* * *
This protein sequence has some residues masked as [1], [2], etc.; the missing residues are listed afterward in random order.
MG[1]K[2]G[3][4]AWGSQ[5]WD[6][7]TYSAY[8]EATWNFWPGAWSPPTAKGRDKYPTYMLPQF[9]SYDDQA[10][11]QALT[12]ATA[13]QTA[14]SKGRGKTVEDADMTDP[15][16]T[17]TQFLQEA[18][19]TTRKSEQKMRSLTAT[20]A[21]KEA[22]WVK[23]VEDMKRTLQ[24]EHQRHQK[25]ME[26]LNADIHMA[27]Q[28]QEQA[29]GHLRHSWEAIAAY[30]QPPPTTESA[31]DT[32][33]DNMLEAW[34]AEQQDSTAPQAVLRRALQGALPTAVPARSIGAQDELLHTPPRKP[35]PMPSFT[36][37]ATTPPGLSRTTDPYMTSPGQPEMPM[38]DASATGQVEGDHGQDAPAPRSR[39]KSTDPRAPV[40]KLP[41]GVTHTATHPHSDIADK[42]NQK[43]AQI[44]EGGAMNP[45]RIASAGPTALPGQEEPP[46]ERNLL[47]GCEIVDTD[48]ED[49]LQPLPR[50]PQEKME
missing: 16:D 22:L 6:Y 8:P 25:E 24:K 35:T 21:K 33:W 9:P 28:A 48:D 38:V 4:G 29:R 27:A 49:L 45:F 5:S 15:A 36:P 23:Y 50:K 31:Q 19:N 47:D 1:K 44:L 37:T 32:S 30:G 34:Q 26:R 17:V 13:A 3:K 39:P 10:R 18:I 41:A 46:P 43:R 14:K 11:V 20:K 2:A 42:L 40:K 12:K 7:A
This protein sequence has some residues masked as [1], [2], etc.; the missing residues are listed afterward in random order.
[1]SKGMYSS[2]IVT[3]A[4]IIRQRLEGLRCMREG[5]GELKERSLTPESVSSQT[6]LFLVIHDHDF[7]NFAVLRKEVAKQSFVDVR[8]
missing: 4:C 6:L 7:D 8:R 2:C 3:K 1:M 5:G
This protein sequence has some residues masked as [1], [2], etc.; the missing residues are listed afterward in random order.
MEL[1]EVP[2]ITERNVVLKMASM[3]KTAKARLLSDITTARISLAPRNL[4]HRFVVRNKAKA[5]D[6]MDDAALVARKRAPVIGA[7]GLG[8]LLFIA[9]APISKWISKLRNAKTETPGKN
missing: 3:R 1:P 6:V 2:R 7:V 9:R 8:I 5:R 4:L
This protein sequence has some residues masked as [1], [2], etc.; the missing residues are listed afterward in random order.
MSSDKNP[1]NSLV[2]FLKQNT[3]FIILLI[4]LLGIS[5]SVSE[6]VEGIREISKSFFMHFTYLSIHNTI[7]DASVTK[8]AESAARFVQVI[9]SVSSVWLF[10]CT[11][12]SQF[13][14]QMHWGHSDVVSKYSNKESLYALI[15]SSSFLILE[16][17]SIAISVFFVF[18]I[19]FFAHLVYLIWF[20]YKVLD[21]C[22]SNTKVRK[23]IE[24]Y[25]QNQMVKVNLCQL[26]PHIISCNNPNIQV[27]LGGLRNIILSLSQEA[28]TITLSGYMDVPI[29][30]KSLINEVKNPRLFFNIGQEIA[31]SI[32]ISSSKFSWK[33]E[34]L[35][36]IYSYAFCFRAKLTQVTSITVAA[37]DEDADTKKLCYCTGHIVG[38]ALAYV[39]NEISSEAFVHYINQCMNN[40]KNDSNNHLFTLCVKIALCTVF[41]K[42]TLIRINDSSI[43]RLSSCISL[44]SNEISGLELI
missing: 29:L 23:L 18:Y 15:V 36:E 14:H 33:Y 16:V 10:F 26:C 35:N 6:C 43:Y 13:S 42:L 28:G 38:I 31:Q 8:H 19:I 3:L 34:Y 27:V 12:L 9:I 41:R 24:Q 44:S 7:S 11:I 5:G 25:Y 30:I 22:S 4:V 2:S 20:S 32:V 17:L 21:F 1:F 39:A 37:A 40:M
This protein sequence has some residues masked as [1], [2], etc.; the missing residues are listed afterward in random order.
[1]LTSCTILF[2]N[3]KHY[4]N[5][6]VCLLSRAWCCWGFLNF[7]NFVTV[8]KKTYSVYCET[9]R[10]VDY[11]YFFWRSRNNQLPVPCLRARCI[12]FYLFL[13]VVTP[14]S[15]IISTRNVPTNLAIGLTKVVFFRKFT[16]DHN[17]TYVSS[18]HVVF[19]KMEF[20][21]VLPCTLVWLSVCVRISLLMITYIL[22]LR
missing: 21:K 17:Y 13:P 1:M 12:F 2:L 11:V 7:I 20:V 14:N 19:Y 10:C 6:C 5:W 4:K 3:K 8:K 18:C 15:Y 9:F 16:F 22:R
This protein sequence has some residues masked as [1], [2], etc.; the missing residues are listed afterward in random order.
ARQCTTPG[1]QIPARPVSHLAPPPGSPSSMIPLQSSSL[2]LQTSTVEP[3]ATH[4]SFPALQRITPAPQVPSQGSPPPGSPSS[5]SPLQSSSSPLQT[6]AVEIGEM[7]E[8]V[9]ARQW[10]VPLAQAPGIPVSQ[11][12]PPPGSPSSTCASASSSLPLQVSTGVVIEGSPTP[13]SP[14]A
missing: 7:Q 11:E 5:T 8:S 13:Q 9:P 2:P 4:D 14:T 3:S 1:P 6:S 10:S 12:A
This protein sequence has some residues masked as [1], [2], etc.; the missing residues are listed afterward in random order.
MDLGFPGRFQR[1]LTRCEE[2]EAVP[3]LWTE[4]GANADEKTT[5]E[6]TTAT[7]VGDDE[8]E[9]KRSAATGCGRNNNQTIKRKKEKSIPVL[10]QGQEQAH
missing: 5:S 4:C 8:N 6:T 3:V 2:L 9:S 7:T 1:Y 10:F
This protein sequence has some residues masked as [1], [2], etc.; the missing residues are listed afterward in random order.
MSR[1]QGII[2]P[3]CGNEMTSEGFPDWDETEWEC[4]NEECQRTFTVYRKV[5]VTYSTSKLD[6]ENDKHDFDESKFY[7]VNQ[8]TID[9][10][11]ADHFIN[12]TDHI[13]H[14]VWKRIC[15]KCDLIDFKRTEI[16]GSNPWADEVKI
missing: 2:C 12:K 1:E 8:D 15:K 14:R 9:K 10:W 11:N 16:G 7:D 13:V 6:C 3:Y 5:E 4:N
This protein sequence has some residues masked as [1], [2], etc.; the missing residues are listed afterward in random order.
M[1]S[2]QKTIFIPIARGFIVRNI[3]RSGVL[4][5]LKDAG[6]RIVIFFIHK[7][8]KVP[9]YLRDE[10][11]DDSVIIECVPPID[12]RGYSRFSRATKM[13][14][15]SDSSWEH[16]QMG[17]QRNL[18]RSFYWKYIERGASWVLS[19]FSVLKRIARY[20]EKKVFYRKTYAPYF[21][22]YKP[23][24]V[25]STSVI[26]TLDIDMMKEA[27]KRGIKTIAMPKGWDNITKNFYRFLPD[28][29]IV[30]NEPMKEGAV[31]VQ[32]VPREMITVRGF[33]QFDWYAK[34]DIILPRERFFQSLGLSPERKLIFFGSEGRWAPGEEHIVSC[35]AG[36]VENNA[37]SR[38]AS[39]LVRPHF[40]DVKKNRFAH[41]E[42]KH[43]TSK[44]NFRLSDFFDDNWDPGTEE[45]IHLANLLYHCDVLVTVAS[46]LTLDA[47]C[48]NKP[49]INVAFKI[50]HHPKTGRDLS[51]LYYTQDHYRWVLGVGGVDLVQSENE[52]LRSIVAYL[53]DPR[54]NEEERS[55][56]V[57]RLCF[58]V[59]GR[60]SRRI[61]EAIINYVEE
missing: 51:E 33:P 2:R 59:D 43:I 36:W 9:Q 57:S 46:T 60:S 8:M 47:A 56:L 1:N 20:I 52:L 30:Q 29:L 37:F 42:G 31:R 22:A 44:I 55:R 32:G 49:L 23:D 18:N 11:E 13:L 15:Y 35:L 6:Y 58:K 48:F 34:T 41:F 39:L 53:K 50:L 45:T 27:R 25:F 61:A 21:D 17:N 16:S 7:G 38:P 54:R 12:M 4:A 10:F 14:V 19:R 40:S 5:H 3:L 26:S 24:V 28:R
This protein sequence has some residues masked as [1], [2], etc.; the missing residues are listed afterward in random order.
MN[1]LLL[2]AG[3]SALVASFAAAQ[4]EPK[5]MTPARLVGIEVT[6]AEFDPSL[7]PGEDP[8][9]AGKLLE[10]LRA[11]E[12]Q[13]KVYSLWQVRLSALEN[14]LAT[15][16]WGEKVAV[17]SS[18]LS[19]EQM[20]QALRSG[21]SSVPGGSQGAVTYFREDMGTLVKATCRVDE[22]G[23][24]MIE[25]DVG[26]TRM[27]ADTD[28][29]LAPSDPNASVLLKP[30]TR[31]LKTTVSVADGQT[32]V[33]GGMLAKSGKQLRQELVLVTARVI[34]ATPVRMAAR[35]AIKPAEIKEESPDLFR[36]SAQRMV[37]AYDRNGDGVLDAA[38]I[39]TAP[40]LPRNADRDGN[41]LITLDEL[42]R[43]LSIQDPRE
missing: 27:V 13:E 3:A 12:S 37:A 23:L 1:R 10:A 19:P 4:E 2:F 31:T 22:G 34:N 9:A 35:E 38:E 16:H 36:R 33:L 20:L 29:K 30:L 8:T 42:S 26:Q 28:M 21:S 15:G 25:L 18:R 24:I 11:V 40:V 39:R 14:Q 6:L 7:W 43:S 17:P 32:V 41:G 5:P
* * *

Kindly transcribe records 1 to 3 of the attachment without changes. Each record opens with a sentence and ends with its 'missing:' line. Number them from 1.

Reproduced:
This protein sequence has some residues masked as [1], [2], etc.; the missing residues are listed afterward in random order.
MG[1]K[2]G[3][4]AWGSQ[5]WD[6][7]TYSAY[8]EATWNFWPGAWSPPTAKGRDKYPTYMLPQF[9]SYDDQA[10][11]QALT[12]ATA[13]QTA[14]SKGRGKTVEDADMTDP[15][16]T[17]TQFLQEA[18][19]TTRKSEQKMRSLTAT[20]A[21]KEA[22]WVK[23]VEDMKRTLQ[24]EHQRHQK[25]ME[26]LNADIHMA[27]Q[28]QEQA[29]GHLRHSWEAIAAY[30]QPPPTTESA[31]DT[32][33]DNMLEAW[34]AEQQDSTAPQAVLRRALQGALPTAVPARSIGAQDELLHTPPRKP[35]PMPSFT[36][37]ATTPPGLSRTTDPYMTSPGQPEMPM[38]DASATGQVEGDHGQDAPAPRSR[39]KSTDPRAPV[40]KLP[41]GVTHTATHPHSDIADK[42]NQK[43]AQI[44]EGGAMNP[45]RIASAGPTALPGQEEPP[46]ERNLL[47]GCEIVDTD[48]ED[49]LQPLPR[50]PQEKME
missing: 16:D 22:L 6:Y 8:P 25:E 24:K 35:T 21:K 33:W 9:P 28:A 48:D 38:V 4:G 29:R 27:A 49:L 45:F 5:S 15:A 36:P 23:Y 50:K 31:Q 19:N 47:D 1:K 44:L 37:T 32:S 30:G 34:Q 26:R 17:V 13:A 3:K 39:P 10:R 18:I 41:A 46:P 43:R 14:K 11:V 20:K 2:A 42:L 40:K 12:K 7:A
This protein sequence has some residues masked as [1], [2], etc.; the missing residues are listed afterward in random order.
[1]SKGMYSS[2]IVT[3]A[4]IIRQRLEGLRCMREG[5]GELKERSLTPESVSSQT[6]LFLVIHDHDF[7]NFAVLRKEVAKQSFVDVR[8]
missing: 4:C 6:L 7:D 8:R 2:C 3:K 1:M 5:G
This protein sequence has some residues masked as [1], [2], etc.; the missing residues are listed afterward in random order.
MEL[1]EVP[2]ITERNVVLKMASM[3]KTAKARLLSDITTARISLAPRNL[4]HRFVVRNKAKA[5]D[6]MDDAALVARKRAPVIGA[7]GLG[8]LLFIA[9]APISKWISKLRNAKTETPGKN
missing: 3:R 1:P 6:V 2:R 7:V 9:R 8:I 5:R 4:L